Funny? Yes. For families? No.
By Roxana Hadadi
In the past few years, Michael Cera has played a boy in love with his cousin on “Arrested Development,” a boy in love with the title character in “Juno” and a boy in man-love with his best friend in “Superbad.” And much like none of those television shows and movies were necessarily appropriate for anyone younger than 16 or so, neither is “Youth In Revolt,” Cera’s latest – and most hilarious – film.
Though Cera is wonderful as Nick Twisp, a disgruntled, Frank Sinatra-worshipping 16-year-old who falls in love with the sophisticated, quirky Sheeni (Portia Doubleday, “18”) while on vacation in a trailer park with his lackadaisical mother Estelle (Jean Smart, “24”) and her truck driver boyfriend Jerry (a disappointingly underused Zach Galifianakis, “The Hangover”), “Youth in Revolt” is completely unsuitable for children, and probably not appropriate for most tweens or young teenagers, either. Instead, the subject matter (which is heavy on sex, silly hijinks and youth rebellion) is certainly lust-laden enough to fully deserve its R rating – it’s just also refreshingly funny for anyone comfortable enough with their teenagers to go and see it.
Based on a series of novels by author C.D. Payne, the film follows Nick, a straight-laced California teenager whose parents are both divorced and obsessed with sex – however, those lascivious qualities have not rubbed off on Nick. Instead, as a “voracious reader of classic prose,” Nick sees his hometown as “a city filled with women who have zero interest in me,” and when Jerry suggests a trip to his friend’s cabin to get away for a vacation with Estelle, Nick agrees to go along because “since I have no life, I figure I have nothing to lose.”
But what Nick does gain out of the trip to Restless Axles Trailer Park (turns out the skeezy, Three Wolves T-shirt-wearing Jerry was lying about the cabin) is an instant adoration for and gradual bond with the beautiful Sheeni, whose obsession with French films and constant sarcasm charm Nick’s heart. Though she claims to have a boyfriend named Trent (who supposedly writes “futuristic percussive poetry,” or as Nick says, has a “knack for smashing ungraceful words together”), Nick and Sheeni are soon hooking up, much to the chagrin of her religious parents – who are pleased, obviously, when the time comes for Nick’s family to leave the trailer park, and he to leave Sheeni.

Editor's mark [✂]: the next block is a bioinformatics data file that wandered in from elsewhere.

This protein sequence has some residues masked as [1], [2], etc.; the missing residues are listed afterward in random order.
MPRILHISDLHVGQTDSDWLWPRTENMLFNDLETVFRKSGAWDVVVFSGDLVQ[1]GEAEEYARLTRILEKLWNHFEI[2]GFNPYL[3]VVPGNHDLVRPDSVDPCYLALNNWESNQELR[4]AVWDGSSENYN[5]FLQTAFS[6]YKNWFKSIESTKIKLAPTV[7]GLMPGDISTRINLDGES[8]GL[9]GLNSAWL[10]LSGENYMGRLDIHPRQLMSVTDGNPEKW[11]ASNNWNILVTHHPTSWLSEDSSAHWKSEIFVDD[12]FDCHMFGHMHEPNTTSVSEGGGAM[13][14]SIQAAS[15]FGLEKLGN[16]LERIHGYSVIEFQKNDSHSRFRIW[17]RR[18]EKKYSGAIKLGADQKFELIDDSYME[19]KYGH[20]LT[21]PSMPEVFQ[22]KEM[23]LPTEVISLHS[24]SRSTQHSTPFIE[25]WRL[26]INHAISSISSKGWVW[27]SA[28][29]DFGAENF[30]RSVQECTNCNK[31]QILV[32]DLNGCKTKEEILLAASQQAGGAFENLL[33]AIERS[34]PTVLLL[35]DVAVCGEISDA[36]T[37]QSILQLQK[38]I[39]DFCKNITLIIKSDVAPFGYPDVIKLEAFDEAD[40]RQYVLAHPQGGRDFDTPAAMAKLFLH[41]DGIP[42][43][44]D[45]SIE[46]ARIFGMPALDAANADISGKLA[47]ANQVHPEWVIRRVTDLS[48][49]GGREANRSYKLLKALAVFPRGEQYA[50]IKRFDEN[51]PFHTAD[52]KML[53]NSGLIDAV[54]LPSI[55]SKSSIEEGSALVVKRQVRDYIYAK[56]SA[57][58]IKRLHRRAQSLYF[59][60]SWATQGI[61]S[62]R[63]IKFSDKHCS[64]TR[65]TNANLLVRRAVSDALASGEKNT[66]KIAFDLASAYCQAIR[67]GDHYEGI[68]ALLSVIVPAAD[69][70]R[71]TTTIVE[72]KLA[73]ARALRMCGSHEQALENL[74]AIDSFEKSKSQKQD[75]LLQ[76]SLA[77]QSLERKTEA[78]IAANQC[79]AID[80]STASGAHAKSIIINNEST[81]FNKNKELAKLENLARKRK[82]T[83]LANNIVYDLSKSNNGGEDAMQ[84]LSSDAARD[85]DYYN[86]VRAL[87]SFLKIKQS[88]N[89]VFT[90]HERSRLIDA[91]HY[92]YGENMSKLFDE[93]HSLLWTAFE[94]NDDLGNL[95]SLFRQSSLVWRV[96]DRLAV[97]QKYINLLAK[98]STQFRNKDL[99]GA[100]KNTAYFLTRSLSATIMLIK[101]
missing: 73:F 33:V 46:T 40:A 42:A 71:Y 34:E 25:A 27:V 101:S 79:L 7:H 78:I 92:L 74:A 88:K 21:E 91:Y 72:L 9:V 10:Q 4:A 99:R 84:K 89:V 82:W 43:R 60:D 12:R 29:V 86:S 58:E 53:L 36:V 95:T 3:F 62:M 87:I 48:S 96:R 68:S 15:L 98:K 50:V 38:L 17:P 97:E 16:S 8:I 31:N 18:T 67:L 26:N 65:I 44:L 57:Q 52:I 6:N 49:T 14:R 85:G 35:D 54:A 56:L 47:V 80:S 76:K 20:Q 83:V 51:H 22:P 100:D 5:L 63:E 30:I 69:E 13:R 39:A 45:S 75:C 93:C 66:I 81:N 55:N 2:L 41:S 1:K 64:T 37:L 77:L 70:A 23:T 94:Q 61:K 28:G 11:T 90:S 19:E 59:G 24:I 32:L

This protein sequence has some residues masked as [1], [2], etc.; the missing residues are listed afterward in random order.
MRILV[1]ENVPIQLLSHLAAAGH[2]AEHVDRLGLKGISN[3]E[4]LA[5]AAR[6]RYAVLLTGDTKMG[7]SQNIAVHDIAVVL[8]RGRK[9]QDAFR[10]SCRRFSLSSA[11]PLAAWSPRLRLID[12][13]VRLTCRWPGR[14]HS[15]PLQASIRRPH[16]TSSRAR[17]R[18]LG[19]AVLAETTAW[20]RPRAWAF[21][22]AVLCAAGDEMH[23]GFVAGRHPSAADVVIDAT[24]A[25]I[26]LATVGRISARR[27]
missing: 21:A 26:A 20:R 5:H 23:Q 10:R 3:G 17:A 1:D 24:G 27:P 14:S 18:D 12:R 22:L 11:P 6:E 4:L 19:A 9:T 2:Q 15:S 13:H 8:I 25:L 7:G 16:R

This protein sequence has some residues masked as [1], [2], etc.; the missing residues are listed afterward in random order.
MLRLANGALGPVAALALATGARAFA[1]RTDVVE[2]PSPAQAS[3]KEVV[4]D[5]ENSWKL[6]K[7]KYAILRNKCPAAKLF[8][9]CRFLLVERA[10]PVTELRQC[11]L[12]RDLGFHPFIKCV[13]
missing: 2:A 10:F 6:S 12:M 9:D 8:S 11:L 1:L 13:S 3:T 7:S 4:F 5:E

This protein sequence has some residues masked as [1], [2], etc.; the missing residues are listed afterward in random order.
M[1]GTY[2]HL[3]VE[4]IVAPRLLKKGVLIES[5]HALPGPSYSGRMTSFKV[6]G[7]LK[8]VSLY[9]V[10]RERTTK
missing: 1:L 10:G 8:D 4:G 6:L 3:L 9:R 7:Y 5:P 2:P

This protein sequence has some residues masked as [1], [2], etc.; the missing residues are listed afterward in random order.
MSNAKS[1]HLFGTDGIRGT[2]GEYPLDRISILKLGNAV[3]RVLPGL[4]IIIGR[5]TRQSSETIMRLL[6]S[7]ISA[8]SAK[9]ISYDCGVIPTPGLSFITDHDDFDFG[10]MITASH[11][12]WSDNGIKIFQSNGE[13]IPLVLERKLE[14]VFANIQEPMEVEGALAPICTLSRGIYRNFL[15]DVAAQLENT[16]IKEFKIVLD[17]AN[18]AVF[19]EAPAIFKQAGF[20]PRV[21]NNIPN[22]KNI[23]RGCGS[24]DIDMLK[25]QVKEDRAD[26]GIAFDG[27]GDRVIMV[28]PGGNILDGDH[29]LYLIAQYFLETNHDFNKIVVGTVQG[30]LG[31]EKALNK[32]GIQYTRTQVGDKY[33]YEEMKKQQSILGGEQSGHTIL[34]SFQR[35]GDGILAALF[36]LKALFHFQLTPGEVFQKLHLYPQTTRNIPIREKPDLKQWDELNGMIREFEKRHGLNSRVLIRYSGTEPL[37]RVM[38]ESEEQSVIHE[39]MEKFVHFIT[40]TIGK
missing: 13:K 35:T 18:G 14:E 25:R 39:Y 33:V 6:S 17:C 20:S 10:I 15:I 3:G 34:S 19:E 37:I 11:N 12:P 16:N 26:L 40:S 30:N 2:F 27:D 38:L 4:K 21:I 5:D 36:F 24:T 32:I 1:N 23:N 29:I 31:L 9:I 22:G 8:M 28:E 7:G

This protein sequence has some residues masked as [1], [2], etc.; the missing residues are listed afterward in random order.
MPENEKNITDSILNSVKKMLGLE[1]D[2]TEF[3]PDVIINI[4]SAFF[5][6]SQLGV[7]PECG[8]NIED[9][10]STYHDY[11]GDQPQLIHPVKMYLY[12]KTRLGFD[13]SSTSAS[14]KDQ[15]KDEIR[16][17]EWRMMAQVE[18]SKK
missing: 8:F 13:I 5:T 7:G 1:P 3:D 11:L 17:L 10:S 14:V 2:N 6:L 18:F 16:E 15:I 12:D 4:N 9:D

Yet as the two go their Romeo-and-Juliet ways, Nick realizes that the only tactic he can use to fully win Sheeni’s heart is to abandon his good-guy methods and change everything about himself in order to not die a virgin. Since he’s ‘never had anything in my life that I’ve wanted to fight for so much,” Nick creates an alter ego, Francois Dillinger, who is “bold, contemptuous of authority and irresistible to women.” It’s Francois who urges him to start smoking; mouth off to his mother; mock her new boyfriend, policeman Lance Wescott (Ray Liotta, “Observe and Report”), while he’s disciplining him with his belt; and even burn down half of downtown Berkeley, a $5 million display of his bad-boy love. More goofy hijinks, disobeying of parents, lusty behavior “of disturbing insatiability” (private school uniforms play a role, fittingly) and criminal activity come into the picture during the film’s 90 minutes, and “Youth in Revolt” ends on a shockingly emotional and light-hearted note that is a pleasant cap to the film’s overall silliness.
And though the film isn’t really a family excursion, it’s perfectly cast and developed, making the plot wonderfully improbable but sincerely enjoyable. Cera is always solid as the awkward social misfit, but he outdoes himself as Francois – with a thin mustache, pinky ring, aviator glasses, and sneering contempt, he breaks down all of his previous type-casting and gives audiences a good glimpse of his very real talent. And the film’s supporting cast, which includes Fred Willard as Nick’s neighbor Mr. Ferguson, Steve Buscemi as his father George and Adhir Kalyan as friend Vijay, round out things with their own fantastic scenes, mainly involving immigration jokes and tirades against love. You know, the usual teenage fare.
Overall, though, the film is far from typical – but still not necessarily acceptable for anyone who isn’t old enough to be seeing an R movie anyway. There’s endless amounts of bad language, dirty talk, sexual allusions, animated couples going at it and a blatant disregard for public decorum – all profoundly hilarious, to be sure, yet distinctly not family-friendly.
Roxana Hadadi last wrote about “Avatar.”